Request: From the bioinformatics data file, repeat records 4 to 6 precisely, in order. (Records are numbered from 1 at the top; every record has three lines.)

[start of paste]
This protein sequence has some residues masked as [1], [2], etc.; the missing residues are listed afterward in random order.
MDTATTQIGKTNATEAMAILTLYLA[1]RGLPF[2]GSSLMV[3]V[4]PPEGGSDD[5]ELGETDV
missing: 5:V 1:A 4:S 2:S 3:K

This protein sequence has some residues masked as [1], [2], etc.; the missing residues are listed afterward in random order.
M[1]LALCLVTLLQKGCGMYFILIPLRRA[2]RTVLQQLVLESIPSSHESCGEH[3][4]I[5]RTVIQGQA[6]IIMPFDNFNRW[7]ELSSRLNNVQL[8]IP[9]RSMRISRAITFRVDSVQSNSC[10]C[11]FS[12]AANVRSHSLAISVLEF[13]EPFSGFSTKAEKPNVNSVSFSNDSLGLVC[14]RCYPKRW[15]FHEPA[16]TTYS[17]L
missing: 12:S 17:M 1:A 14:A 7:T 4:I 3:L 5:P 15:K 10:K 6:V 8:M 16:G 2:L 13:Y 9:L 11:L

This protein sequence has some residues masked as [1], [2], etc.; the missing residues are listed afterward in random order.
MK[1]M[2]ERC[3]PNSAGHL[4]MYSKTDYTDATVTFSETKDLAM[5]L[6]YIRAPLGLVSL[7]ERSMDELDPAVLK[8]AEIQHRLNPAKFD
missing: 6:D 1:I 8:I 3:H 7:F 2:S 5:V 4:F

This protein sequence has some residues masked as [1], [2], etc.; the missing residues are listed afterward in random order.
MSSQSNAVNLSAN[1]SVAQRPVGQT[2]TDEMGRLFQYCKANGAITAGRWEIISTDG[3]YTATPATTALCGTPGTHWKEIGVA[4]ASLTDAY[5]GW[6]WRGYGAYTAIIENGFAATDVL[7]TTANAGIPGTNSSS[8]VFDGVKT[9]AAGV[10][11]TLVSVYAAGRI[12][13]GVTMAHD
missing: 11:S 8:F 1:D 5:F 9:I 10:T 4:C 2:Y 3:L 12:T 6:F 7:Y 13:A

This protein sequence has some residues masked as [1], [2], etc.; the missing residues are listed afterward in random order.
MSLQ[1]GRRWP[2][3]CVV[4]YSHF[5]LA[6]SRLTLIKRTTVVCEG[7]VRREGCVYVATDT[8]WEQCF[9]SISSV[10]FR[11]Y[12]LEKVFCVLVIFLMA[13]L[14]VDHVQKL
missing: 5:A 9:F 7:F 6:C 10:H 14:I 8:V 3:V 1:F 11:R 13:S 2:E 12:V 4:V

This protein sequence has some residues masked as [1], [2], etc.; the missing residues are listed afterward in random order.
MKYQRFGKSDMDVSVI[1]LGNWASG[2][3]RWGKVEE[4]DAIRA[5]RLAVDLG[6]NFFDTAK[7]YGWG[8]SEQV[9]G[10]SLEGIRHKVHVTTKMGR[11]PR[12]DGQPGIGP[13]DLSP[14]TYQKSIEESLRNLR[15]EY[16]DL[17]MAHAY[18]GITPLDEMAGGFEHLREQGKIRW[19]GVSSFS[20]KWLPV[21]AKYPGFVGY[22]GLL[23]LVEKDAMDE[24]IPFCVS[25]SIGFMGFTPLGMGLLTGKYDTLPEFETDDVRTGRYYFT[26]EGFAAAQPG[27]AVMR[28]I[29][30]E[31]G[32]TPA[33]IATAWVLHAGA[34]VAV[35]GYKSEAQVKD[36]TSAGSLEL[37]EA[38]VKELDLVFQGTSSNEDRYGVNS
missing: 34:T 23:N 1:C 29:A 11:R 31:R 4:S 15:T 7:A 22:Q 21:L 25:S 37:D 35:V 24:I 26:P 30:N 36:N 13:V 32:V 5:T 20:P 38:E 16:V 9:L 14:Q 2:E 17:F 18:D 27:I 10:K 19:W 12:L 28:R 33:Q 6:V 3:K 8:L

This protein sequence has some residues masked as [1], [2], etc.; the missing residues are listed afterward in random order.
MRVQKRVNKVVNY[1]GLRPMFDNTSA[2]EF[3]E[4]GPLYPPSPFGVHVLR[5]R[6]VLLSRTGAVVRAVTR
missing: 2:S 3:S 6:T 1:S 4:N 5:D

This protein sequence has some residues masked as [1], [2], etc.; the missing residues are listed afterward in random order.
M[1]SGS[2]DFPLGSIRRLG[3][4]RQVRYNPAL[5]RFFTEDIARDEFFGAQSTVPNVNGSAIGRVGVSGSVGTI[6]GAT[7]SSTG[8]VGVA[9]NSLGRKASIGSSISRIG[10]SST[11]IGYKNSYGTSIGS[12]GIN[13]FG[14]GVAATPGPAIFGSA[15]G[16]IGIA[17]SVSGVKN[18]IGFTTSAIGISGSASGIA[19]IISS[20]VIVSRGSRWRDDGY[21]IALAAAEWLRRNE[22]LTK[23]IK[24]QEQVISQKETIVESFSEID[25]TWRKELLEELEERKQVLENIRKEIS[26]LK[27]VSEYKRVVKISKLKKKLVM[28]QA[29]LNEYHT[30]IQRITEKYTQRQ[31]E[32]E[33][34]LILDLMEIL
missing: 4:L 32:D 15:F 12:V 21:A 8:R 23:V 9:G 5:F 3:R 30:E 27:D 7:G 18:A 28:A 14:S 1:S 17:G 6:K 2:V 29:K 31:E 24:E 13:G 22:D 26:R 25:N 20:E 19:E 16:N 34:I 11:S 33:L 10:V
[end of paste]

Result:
This protein sequence has some residues masked as [1], [2], etc.; the missing residues are listed afterward in random order.
MSSQSNAVNLSAN[1]SVAQRPVGQT[2]TDEMGRLFQYCKANGAITAGRWEIISTDG[3]YTATPATTALCGTPGTHWKEIGVA[4]ASLTDAY[5]GW[6]WRGYGAYTAIIENGFAATDVL[7]TTANAGIPGTNSSS[8]VFDGVKT[9]AAGV[10][11]TLVSVYAAGRI[12][13]GVTMAHD
missing: 11:S 8:F 1:D 5:F 9:I 10:T 4:C 2:Y 3:L 12:T 6:F 7:Y 13:A

This protein sequence has some residues masked as [1], [2], etc.; the missing residues are listed afterward in random order.
MSLQ[1]GRRWP[2][3]CVV[4]YSHF[5]LA[6]SRLTLIKRTTVVCEG[7]VRREGCVYVATDT[8]WEQCF[9]SISSV[10]FR[11]Y[12]LEKVFCVLVIFLMA[13]L[14]VDHVQKL
missing: 5:A 9:F 7:F 6:C 10:H 14:I 8:V 3:V 1:F 11:R 13:S 2:E 12:V 4:V

This protein sequence has some residues masked as [1], [2], etc.; the missing residues are listed afterward in random order.
MKYQRFGKSDMDVSVI[1]LGNWASG[2][3]RWGKVEE[4]DAIRA[5]RLAVDLG[6]NFFDTAK[7]YGWG[8]SEQV[9]G[10]SLEGIRHKVHVTTKMGR[11]PR[12]DGQPGIGP[13]DLSP[14]TYQKSIEESLRNLR[15]EY[16]DL[17]MAHAY[18]GITPLDEMAGGFEHLREQGKIRW[19]GVSSFS[20]KWLPV[21]AKYPGFVGY[22]GLL[23]LVEKDAMDE[24]IPFCVS[25]SIGFMGFTPLGMGLLTGKYDTLPEFETDDVRTGRYYFT[26]EGFAAAQPG[27]AVMR[28]I[29][30]E[31]G[32]TPA[33]IATAWVLHAGA[34]VAV[35]GYKSEAQVKD[36]TSAGSLEL[37]EA[38]VKELDLVFQGTSSNEDRYGVNS
missing: 34:T 23:N 1:C 29:A 11:R 31:R 4:S 15:T 7:A 22:Q 21:L 25:S 37:D 35:V 24:I 26:P 30:N 36:N 13:V 32:V 5:T 20:P 38:E 16:V 9:L 14:Q 2:E 17:F 18:D 27:I 10:K 19:W 12:L 28:R 33:Q 6:V 3:K 8:L